Awareness of Things: Designing Systems of Data Enabled Objects

June 27, 2023

Yu-Ting Cheng defended her Phd at the department of Industrial Design on a new proposed vision called 'Awareness of Things'.

Yu-Ting Cheng

As everyday objects become increasingly integrated with sensing and connected technologies, they are transformed into ‘Data-Enabled Objects’ that can capture and deliver contextual data to stakeholders, including researchers, users, and designers. While this data can provide alternative perspectives on people’s behaviours, routines, and whereabouts, relying solely on sensing and connected technologies is insufficient for these objects to capture relevant contextual data and form meaningful collaborations. To address this issue, data-enabled objects must also be capable of defining and distinguishing changes in different contexts and interpreting the captured data with relevant contextual semantics.

To achieve this goal, this work proposes a vision called Awareness of Things (AoT). In AoT, ‘awareness’ refers to a series of information processing capabilities, including sensing and capturing data around the situation, scoping and processing context-relevant data for further interpretation, and generating an understanding of a situation at present. By adopting the concept of awareness from humans to objects, the AoT vision provides a designerly perspective into connected system design that has not yet been fully addressed by the IoT vision.

While the IoT vision has been embraced by many designers and researchers for designing future object collaboration, its implementation of connected technology alone does not provide objects with sufficient capabilities to capture meaningful data and enact autonomous collaboration. The proposed AoT vision builds on top of the Internet of Things (IoT) vision, engaging designers with additional values such as contextual data semantics, data-sharing #ow, and data privacy to design object’s awareness abilities that facilitate their collaboration with others. Driven by the AoT vision, this work explores system design with the vision, aiming to construct a framework that supports the design of a heterogeneous collection of objects through object-oriented perspectives. These objects can share data locally and collaboratively across object boundaries, gaining a contextual understanding beyond what a single object can know.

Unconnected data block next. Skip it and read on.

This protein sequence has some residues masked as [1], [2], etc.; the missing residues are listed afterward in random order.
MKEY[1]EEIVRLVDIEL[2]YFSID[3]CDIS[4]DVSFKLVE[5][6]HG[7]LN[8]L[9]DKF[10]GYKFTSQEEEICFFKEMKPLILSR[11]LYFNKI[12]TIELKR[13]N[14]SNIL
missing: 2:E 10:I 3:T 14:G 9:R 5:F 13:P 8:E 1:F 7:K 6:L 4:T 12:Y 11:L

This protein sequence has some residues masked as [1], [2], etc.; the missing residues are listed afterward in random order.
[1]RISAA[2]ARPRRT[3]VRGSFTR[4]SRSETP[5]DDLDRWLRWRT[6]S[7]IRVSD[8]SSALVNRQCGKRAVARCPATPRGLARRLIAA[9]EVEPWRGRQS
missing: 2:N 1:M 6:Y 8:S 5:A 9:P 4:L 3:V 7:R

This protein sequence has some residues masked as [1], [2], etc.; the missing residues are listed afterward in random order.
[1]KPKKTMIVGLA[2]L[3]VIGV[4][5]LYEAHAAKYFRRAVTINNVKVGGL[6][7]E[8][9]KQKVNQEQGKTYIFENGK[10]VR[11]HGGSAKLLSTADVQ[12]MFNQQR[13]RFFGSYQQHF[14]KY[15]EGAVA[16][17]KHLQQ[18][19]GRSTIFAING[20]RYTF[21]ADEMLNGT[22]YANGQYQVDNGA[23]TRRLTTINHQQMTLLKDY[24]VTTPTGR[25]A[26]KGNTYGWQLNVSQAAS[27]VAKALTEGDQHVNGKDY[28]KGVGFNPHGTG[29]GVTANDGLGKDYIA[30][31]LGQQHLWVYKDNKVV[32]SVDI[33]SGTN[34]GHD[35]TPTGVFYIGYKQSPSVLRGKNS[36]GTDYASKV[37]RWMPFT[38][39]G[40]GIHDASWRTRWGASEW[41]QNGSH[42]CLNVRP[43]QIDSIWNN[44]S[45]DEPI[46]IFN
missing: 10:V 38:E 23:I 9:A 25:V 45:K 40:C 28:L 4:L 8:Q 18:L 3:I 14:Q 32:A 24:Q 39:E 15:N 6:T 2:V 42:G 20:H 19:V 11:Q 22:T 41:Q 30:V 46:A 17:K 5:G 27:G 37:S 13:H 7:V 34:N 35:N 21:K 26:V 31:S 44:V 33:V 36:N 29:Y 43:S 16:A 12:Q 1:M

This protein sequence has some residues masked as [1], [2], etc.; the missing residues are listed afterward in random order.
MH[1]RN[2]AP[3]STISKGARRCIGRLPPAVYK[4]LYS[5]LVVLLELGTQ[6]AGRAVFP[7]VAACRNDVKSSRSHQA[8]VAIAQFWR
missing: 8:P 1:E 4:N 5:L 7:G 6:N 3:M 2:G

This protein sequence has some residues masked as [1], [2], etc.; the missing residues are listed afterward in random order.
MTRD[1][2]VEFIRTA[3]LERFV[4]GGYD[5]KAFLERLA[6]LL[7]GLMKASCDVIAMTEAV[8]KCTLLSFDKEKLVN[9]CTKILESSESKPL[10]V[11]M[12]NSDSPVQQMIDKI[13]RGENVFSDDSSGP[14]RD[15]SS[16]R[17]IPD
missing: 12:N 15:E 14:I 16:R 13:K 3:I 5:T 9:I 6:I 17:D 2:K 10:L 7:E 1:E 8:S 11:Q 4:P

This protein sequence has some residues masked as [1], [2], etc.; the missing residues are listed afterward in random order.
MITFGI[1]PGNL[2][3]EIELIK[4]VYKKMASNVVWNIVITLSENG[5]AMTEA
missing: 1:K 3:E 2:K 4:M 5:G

This thesis applies the Research through Design (RtD) method by creating a series of prototypes, from a single data-enabled object to a data-enabled connected system. Cheng revisits each design exploration and construct the AoT framework through an iterative reflection on the design process, addressing the main research question: How can designers create 1 a system of data-enabled objects that capture meaningful context-relevant data while respecting people’s privacy in the !eld?

This dissertation explores AoT in three separate parts

Part I, Awareness of Things Vision, consists of two chapters that investigated the current connected system designs and identify missing design qualities. The goal of this part is to introduce a new connected vision that shifts designers’ attention from connectivity to data semantics when building a connected system.

For example, Chapter 2 presents Internet of Things (IoT) Vision, which guides designers to prioritise connectivity when building a connected system of internet-enabled objects, resulting in (1) data sharing with object boundaries, (2) cloud data sharing #ow, and (3) centralised data aggregation.